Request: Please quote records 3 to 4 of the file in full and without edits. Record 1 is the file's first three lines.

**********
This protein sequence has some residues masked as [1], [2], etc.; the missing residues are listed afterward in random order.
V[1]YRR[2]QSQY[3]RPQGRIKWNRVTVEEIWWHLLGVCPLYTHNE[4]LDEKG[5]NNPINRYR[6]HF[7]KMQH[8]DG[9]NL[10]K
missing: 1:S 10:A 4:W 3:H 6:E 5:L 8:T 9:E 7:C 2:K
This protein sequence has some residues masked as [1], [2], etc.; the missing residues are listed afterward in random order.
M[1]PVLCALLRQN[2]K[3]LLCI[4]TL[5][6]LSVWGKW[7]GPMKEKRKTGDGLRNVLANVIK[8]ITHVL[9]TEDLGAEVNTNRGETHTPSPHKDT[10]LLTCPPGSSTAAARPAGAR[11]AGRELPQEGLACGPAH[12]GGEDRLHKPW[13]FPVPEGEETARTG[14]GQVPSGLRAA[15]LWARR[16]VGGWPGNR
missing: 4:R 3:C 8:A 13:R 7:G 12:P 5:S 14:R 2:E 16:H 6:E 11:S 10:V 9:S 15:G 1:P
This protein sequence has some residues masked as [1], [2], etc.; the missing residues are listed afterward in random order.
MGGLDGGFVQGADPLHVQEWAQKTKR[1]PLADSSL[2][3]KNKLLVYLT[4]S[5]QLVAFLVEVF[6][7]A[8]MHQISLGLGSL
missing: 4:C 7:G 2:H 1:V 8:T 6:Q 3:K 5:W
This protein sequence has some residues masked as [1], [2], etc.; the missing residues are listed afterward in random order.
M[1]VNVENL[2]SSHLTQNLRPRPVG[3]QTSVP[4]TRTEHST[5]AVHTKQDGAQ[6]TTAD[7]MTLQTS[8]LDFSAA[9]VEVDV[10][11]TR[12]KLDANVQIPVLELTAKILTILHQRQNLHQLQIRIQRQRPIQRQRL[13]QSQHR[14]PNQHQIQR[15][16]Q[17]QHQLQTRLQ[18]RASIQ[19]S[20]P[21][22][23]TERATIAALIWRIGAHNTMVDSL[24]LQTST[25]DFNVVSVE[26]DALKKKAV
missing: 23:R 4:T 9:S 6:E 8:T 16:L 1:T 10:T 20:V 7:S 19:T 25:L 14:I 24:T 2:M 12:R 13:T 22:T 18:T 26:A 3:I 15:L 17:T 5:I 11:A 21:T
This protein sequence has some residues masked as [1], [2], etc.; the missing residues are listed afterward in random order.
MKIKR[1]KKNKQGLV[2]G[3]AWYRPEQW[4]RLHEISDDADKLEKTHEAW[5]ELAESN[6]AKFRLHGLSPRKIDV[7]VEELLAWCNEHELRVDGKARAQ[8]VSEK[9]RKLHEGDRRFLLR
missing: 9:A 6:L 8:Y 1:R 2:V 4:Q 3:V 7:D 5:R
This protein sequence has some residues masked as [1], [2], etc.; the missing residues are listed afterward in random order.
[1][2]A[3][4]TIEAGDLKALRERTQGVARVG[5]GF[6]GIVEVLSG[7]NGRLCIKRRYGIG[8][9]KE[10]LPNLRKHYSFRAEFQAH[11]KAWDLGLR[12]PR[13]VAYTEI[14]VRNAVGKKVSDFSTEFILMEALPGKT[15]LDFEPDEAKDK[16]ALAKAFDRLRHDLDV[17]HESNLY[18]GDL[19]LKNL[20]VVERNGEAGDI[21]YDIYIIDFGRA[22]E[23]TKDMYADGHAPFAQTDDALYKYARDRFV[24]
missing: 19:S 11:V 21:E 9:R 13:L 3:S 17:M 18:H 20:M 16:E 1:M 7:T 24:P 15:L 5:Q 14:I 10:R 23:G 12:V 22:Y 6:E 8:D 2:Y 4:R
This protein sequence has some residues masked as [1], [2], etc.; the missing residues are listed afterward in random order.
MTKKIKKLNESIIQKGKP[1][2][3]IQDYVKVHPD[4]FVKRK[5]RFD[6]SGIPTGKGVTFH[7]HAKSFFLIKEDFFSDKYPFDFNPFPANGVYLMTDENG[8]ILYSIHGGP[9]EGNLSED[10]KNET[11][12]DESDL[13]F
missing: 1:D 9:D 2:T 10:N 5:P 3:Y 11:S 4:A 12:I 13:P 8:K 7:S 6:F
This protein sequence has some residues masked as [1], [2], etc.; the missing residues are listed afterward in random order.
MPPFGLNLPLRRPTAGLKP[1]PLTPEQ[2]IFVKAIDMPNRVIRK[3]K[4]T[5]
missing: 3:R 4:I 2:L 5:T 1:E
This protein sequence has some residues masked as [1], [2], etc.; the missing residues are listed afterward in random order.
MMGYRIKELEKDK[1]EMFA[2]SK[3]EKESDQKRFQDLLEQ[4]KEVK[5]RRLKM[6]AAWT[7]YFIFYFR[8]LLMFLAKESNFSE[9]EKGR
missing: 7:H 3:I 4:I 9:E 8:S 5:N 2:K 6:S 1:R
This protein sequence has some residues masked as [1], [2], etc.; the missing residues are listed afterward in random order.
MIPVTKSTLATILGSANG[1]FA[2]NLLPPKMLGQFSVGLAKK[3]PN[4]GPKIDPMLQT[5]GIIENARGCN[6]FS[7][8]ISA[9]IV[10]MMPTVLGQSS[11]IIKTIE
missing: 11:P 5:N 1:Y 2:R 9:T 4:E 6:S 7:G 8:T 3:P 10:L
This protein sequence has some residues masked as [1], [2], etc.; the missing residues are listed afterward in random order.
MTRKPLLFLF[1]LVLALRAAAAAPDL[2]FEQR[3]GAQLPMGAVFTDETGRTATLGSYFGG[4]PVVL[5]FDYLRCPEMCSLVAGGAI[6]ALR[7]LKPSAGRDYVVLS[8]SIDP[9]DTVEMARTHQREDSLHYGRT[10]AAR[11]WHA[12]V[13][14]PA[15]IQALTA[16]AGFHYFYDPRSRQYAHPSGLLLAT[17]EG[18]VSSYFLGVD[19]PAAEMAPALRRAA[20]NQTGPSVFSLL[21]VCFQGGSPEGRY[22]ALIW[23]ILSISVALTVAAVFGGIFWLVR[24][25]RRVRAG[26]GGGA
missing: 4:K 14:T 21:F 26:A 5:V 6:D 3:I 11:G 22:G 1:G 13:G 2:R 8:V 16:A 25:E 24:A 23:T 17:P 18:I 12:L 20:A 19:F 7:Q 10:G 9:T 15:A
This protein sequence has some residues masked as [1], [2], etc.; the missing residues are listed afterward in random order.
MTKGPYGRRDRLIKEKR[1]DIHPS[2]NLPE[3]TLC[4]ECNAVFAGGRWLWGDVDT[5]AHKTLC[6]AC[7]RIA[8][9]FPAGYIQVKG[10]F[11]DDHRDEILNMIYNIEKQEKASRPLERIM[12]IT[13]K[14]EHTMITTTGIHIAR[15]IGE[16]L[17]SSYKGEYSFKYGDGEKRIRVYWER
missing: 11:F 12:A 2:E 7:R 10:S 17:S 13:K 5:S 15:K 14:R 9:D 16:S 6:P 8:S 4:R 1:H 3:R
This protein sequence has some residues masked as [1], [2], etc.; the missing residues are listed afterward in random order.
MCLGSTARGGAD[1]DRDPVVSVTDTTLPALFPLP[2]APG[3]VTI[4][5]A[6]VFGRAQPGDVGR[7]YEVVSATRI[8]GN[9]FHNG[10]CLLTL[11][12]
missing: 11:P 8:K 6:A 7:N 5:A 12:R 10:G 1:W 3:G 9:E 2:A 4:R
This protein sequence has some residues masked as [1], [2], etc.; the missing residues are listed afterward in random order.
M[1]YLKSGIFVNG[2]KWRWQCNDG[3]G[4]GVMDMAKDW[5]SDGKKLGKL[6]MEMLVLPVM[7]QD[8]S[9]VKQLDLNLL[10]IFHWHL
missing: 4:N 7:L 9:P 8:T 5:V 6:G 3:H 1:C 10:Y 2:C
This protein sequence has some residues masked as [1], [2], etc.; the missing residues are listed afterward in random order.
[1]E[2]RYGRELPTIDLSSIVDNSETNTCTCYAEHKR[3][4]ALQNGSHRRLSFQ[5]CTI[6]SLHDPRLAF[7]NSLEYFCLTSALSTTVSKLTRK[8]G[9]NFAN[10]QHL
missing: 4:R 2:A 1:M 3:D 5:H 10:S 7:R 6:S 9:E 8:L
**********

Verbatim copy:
This protein sequence has some residues masked as [1], [2], etc.; the missing residues are listed afterward in random order.
MGGLDGGFVQGADPLHVQEWAQKTKR[1]PLADSSL[2][3]KNKLLVYLT[4]S[5]QLVAFLVEVF[6][7]A[8]MHQISLGLGSL
missing: 4:C 7:G 2:H 1:V 8:T 6:Q 3:K 5:W
This protein sequence has some residues masked as [1], [2], etc.; the missing residues are listed afterward in random order.
M[1]VNVENL[2]SSHLTQNLRPRPVG[3]QTSVP[4]TRTEHST[5]AVHTKQDGAQ[6]TTAD[7]MTLQTS[8]LDFSAA[9]VEVDV[10][11]TR[12]KLDANVQIPVLELTAKILTILHQRQNLHQLQIRIQRQRPIQRQRL[13]QSQHR[14]PNQHQIQR[15][16]Q[17]QHQLQTRLQ[18]RASIQ[19]S[20]P[21][22][23]TERATIAALIWRIGAHNTMVDSL[24]LQTST[25]DFNVVSVE[26]DALKKKAV
missing: 23:R 4:T 9:S 6:E 8:T 16:L 1:T 10:T 20:V 7:S 19:T 25:L 14:I 24:T 2:M 12:R 13:T 22:T 18:T 26:A 3:I 15:L 17:T 5:I 11:A 21:T